In Favor of Progress, But Not Yet.
There is a move afoot to replace the ATC system in this country—that’s our Air Traffic Control system—and those who know about these things say it’s long past time for doing so. It’s hard to believe, but the current system dates back to World War Two, with controllers tracking flights by radar and issuing verbal instructions to pilots by radio.
Of course the new system will be expensive, but the current antiquated system costs a great deal to operate. In fact, according the Charlie Leocha, president of the non-profit advocacy organization, Travelers United, some $7.5 billion has been spent on the existing system just in the past ten years.
And, if you want to know where that money has been coming from, the answer is from roughly the extra 10-percent iin taxes and fees added to every airline ticket we buy.
OK, so what’s the hold-up?
Well, most of the opposition seems to be coming from an organization called the National Business Aviation Association. It’s an organization claiming to represent corporations and individuals who own private jets.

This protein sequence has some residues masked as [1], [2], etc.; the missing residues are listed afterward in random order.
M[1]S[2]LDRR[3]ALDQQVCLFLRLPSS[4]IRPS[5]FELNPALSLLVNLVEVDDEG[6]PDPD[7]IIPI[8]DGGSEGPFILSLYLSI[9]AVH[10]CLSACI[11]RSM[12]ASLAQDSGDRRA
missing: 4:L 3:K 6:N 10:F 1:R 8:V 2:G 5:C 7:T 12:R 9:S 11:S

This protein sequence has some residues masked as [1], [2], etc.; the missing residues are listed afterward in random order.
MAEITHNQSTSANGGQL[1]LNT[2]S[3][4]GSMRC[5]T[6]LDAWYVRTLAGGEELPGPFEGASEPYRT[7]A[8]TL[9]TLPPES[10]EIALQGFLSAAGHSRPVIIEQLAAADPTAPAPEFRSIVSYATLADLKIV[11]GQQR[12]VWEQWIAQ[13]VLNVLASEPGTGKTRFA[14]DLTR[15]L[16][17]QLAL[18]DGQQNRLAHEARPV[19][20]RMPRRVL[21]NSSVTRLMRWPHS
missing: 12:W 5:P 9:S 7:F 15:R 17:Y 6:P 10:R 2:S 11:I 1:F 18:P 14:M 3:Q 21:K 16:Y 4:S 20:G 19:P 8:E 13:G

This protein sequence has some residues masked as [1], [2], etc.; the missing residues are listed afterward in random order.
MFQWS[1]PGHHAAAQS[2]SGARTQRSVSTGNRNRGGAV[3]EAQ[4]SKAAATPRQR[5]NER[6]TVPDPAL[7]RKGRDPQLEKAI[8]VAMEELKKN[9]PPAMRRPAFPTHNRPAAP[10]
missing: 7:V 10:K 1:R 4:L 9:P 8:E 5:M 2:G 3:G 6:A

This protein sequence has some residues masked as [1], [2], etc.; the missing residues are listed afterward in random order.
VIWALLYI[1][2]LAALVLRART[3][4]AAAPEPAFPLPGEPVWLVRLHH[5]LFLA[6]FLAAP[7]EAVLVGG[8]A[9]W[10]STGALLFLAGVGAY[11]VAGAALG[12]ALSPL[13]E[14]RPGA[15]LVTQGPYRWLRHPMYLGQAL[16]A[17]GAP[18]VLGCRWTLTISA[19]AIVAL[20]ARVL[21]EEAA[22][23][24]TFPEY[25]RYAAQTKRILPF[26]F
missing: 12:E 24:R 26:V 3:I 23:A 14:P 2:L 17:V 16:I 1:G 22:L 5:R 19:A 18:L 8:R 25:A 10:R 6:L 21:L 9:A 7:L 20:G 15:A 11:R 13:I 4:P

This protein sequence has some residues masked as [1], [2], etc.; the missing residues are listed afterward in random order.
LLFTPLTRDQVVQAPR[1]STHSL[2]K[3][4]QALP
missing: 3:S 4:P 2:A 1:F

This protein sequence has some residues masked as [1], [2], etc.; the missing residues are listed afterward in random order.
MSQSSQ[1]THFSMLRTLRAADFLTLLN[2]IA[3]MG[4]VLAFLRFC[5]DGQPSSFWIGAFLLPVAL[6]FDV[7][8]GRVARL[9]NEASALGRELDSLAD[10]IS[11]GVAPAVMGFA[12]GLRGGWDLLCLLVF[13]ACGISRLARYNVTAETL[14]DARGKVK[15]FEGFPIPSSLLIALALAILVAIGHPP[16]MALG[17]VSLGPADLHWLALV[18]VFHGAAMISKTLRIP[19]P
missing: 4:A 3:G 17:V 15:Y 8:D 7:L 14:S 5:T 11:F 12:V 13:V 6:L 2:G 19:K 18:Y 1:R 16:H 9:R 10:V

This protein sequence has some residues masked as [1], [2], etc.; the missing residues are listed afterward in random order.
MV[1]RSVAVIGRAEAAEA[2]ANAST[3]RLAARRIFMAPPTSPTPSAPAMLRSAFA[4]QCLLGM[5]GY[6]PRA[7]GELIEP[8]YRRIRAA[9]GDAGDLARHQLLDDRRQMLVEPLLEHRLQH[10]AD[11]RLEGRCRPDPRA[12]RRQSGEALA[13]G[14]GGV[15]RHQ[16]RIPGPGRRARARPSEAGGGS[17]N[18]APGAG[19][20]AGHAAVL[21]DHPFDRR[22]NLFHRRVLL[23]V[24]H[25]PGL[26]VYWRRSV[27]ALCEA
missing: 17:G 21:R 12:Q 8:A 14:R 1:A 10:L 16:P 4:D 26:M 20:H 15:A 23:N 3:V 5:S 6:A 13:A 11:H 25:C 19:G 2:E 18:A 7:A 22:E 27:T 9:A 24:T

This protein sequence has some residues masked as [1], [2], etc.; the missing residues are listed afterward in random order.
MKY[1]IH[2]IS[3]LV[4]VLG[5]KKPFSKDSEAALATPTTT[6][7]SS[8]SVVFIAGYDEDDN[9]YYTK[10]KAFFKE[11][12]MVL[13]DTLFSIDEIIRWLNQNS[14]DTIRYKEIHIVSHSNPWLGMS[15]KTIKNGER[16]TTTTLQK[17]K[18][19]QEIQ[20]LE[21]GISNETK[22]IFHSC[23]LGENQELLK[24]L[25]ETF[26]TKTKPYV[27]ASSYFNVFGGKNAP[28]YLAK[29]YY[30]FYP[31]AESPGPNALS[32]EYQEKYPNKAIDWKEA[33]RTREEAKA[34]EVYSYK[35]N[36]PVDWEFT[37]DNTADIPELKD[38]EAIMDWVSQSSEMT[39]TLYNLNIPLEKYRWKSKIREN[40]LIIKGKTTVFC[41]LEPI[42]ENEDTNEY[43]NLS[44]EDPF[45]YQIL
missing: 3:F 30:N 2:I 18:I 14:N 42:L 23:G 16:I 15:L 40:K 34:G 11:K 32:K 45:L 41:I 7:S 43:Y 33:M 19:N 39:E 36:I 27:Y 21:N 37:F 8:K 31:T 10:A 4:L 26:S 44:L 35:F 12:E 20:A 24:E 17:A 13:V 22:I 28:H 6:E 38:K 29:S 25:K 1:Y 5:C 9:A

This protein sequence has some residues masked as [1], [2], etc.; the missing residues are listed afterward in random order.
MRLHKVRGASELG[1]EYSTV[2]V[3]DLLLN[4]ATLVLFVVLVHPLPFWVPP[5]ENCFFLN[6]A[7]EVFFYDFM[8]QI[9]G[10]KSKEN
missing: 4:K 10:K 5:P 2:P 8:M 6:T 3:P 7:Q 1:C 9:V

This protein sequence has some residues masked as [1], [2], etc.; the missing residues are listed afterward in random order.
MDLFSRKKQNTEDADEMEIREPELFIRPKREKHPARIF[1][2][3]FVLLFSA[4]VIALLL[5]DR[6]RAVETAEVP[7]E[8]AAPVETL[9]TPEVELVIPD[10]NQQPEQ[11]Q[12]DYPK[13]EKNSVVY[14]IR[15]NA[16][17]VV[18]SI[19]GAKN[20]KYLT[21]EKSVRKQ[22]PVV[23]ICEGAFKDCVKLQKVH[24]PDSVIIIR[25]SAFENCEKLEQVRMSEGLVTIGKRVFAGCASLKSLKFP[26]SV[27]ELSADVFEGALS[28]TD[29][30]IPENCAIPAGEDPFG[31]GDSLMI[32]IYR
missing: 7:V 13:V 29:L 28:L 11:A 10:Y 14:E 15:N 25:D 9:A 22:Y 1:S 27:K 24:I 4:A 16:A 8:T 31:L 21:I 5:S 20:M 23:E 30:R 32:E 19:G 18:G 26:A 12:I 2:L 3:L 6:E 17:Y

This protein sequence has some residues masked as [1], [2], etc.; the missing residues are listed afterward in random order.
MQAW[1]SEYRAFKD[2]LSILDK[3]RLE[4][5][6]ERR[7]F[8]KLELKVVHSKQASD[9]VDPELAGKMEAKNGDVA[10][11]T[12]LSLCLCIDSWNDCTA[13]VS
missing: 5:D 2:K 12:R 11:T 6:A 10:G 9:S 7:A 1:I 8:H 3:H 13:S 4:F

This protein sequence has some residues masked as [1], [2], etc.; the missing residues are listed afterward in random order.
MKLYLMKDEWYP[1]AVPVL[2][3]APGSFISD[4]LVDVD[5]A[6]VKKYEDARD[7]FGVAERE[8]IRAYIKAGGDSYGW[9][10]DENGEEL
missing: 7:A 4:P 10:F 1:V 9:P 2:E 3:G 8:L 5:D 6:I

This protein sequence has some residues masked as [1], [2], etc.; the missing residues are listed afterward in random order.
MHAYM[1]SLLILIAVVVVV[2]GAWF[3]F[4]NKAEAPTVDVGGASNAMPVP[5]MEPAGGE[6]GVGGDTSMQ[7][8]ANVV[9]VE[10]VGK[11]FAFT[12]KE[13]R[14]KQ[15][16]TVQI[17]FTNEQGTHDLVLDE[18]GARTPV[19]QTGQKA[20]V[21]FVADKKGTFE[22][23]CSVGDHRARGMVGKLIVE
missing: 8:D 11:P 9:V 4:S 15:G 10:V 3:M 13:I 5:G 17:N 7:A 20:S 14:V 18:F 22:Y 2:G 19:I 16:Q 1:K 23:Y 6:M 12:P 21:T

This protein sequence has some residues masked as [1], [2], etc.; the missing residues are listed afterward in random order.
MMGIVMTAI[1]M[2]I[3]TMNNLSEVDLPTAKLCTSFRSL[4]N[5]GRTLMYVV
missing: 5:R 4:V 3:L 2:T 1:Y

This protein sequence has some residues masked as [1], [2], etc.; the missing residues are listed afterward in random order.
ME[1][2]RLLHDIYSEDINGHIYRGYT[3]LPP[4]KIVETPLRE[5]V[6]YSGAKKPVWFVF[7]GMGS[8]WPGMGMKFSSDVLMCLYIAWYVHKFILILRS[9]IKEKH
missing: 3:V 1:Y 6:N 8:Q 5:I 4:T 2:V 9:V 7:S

Want a good example of hutzpah? The NBAA continues to oppose the new system on the grounds that new taxes and fees could be imposed on their members at some time in the future even though there’s a stipulation against exactly that in the law that would implement the new system.
Here’s how Travelers United sums up the stubborn NBAA opposition: “By standing in the way of reform, this one special interest is denying airline consumers, cargo companies, piston-engine pilots, small regional airline passengers, and even NBAA’s own members the benefits of a modern, user-accountable ATC system.”
For more information, go to the Travelers United and/or the National Taxpayers Union web sites.